Begining a mindfulness practice is akin to learning a new language or instrument..what you put into practice is what you get out of it. Thats a tough truth to swallow in this “I want it now” culture of immediate on demmand results. On top of that, learning mindfulness is a direct challenge to how our mind has been wired to behave …out of habit. Not to worry as we can rewire our neurocircuitry…I rewrote a pathway of panic disorder into peace so you can definetly wire up some mindfulness neural pathways.
The biggest obstacle is the negative bias we all have (yes all huamans!) which causes us to focus and recall the negative over positive thoughts, memories and experiences. Our brain is constantly scanning the environment and our mind is usually running a commentary of self criticism, judgement and overall fear based amygdala centred thoughts. I add the neuropsychology to empower you, for when you understand how much of this challenge of maintaining a practice is because you are a human in a fear focused stressed out society then you are likely to go easy on yourself realising mindfulness isnt hard for you…its challenging for everyone to maintain let alone master.
When practicing mindfulness we become increasingly aware of our inner dialouge and the following most common thoughts of a new student are:
Oh my God I am going crazy …I am having more thoughts than I was before and Oh my God I am so negative and neurotic and I am so judgemental of others I hate myself OMG I need a therapist!
Having taught many beginners to mindfulness meditation I am glad to be able to explain some neuropsychology behind these initial experiences …to help normalise the process that ALL beginners think these same thoughts and the bottom line that perceiving your mind is “louder” than it was before is actually a sign of progress…you perceive there are more thoughts but actually it is that you are awake and observing your present thoughts with mindfulness. Mindful of your mind.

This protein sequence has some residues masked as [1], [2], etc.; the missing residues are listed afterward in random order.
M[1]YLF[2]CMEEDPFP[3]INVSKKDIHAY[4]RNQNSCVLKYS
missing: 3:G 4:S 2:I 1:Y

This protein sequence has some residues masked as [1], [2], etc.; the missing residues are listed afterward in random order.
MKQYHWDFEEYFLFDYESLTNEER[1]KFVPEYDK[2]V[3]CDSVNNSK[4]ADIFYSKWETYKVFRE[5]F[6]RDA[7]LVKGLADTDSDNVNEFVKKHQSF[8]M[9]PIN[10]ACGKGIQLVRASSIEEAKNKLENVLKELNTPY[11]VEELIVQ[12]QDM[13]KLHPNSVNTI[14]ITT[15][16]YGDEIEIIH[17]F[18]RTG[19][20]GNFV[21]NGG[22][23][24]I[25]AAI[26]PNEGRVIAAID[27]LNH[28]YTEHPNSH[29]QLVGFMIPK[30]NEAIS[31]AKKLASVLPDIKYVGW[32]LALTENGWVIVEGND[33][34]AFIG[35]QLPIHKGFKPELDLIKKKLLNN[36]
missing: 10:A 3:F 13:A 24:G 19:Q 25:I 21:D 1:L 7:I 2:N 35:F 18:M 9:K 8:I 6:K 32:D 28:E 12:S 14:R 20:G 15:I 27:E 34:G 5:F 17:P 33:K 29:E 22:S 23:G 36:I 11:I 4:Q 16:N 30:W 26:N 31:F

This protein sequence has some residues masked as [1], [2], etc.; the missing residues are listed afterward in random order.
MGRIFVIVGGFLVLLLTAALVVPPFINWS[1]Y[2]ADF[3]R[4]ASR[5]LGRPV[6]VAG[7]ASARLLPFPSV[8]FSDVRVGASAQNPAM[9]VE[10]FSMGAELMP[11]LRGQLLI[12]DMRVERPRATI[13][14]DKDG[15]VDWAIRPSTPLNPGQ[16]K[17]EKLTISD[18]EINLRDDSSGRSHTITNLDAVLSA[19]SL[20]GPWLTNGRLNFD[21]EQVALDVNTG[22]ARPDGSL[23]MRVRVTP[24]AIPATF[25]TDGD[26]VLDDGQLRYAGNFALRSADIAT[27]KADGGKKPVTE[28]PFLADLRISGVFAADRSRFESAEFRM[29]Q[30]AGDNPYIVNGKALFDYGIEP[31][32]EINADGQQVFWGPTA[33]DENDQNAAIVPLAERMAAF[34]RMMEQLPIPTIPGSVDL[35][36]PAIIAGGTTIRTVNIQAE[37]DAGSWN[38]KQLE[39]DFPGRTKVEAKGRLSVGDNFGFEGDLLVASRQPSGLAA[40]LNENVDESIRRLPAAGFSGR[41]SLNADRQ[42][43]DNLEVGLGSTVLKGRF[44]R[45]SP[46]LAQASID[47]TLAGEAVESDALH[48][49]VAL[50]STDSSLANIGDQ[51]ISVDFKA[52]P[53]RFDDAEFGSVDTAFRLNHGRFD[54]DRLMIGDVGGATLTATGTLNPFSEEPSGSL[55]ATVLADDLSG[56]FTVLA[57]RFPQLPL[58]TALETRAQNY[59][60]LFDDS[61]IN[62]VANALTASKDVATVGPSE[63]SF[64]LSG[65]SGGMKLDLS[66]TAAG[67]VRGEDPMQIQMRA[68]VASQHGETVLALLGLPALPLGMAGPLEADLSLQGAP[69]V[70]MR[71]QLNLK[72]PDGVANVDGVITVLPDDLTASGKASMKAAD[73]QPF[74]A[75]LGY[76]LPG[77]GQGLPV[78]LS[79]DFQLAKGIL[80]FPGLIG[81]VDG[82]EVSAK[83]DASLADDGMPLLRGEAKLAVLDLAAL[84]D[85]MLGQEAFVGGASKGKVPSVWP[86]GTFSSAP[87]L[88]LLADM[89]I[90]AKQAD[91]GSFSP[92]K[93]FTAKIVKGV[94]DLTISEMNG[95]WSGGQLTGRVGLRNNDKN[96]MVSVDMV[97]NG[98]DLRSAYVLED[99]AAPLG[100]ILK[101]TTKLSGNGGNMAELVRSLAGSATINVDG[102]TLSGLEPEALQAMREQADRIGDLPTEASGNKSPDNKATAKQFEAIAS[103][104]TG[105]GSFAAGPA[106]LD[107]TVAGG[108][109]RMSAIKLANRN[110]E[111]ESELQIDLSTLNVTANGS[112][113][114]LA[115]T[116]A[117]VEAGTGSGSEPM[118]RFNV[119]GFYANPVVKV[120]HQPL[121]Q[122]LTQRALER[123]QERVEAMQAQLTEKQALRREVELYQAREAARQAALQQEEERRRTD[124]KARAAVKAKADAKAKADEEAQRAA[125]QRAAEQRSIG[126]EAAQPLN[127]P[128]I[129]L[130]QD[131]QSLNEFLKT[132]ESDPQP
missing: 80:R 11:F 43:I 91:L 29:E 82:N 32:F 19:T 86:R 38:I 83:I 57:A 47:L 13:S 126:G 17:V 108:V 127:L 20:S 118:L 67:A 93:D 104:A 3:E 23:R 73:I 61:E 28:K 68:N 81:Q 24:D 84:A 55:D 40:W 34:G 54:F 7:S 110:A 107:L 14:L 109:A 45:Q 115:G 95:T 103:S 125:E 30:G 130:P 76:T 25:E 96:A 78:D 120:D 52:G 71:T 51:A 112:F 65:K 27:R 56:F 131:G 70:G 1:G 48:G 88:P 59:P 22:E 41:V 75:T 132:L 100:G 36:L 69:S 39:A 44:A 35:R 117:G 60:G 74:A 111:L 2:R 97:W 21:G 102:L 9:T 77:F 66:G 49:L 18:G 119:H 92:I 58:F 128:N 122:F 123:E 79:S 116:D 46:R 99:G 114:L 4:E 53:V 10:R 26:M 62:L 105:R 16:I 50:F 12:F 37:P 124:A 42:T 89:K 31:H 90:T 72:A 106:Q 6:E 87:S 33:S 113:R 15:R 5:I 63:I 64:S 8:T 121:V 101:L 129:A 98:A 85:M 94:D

Self compassion is the direct antidote to the negative bias circuit. Its one of the three pillars I teach all of my meditation students and coaching clients.
So you can see why self compassion is essential, waking up to everything around us can trigger alot of emotions and if you dont know how to process what is arising …this has the potential to create a fear around practicing and becoming more “awakened”. Transformation isnt designed to be comfortable and we dont always see it coming like the catapillar in the cocoon thinking its all over and then flys away in unexpected ecstatic bliss. When I have had students cry during class I console them that its totally normal especially if they have been stuffing their feelings down and staying distracted and stimulated to avoid the emotional process. In meditation we finally stop, our mind and our soul gets to rest and whatever needs to clear for greater peace and clarity…it will indeed surface to clear…the tears, the anger…the physical discomfort…the monkey mind on a rampage swinging through a neurotic jungle. Whenever you choose to stop to practice, even now a micro moment…how do you feel?….Pause & process.
A regular mindfulness practice will transform your life in positive ways across various facets of wellbeing. This is why I am so passionate to guide others to figure out how to make the practice practicle in their daily life and therefore sustainable & ongoing. After living in South East Asia and observing meditation drop outs because they did a retreat that was “too hard” but really it was just impractical to integrate into their daily life. This fired up my passion further and have since focused on this as a teacher and practical practice coach for mind, body and spirit.
So please dont give up on your mindfulness practice for the love of you, me and everything else!
Its my hope for you to realise your potential, to prioritise your wellbeing and have sustainable daily practices to remind you who you really are.